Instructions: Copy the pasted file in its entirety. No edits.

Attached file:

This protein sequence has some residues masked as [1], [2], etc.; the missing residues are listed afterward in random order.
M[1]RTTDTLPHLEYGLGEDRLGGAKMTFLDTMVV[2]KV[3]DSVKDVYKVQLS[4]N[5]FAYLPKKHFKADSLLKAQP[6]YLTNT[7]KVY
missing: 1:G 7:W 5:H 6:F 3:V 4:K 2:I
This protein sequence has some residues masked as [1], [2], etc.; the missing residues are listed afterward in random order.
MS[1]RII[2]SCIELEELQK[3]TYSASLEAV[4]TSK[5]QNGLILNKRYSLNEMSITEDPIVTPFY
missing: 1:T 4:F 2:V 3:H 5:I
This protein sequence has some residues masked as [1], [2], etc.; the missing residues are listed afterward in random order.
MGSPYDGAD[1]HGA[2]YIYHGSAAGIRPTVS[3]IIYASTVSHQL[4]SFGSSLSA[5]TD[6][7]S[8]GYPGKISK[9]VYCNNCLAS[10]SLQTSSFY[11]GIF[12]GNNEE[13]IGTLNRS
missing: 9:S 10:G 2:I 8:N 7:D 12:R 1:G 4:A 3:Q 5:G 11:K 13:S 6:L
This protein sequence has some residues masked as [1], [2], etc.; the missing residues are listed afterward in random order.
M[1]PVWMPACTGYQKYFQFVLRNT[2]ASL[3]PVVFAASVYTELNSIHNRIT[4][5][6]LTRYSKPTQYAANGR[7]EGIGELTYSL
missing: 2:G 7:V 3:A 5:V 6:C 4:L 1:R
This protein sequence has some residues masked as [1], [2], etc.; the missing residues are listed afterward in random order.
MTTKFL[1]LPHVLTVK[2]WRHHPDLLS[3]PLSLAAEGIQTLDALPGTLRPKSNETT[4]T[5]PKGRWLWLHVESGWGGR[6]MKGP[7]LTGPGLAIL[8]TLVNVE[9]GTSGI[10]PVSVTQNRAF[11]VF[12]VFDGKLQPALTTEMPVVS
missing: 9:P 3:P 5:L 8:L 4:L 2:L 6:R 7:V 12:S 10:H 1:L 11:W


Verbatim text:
This protein sequence has some residues masked as [1], [2], etc.; the missing residues are listed afterward in random order.
M[1]RTTDTLPHLEYGLGEDRLGGAKMTFLDTMVV[2]KV[3]DSVKDVYKVQLS[4]N[5]FAYLPKKHFKADSLLKAQP[6]YLTNT[7]KVY
missing: 1:G 7:W 5:H 6:F 3:V 4:K 2:I
This protein sequence has some residues masked as [1], [2], etc.; the missing residues are listed afterward in random order.
MS[1]RII[2]SCIELEELQK[3]TYSASLEAV[4]TSK[5]QNGLILNKRYSLNEMSITEDPIVTPFY
missing: 1:T 4:F 2:V 3:H 5:I
This protein sequence has some residues masked as [1], [2], etc.; the missing residues are listed afterward in random order.
MGSPYDGAD[1]HGA[2]YIYHGSAAGIRPTVS[3]IIYASTVSHQL[4]SFGSSLSA[5]TD[6][7]S[8]GYPGKISK[9]VYCNNCLAS[10]SLQTSSFY[11]GIF[12]GNNEE[13]IGTLNRS
missing: 9:S 10:G 2:I 8:N 7:D 12:R 1:G 4:A 3:Q 5:G 11:K 13:S 6:L
This protein sequence has some residues masked as [1], [2], etc.; the missing residues are listed afterward in random order.
M[1]PVWMPACTGYQKYFQFVLRNT[2]ASL[3]PVVFAASVYTELNSIHNRIT[4][5][6]LTRYSKPTQYAANGR[7]EGIGELTYSL
missing: 2:G 7:V 3:A 5:V 6:C 4:L 1:R
This protein sequence has some residues masked as [1], [2], etc.; the missing residues are listed afterward in random order.
MTTKFL[1]LPHVLTVK[2]WRHHPDLLS[3]PLSLAAEGIQTLDALPGTLRPKSNETT[4]T[5]PKGRWLWLHVESGWGGR[6]MKGP[7]LTGPGLAIL[8]TLVNVE[9]GTSGI[10]PVSVTQNRAF[11]VF[12]VFDGKLQPALTTEMPVVS
missing: 9:P 3:P 5:L 8:L 4:L 2:L 6:R 7:V 12:S 10:H 1:L 11:W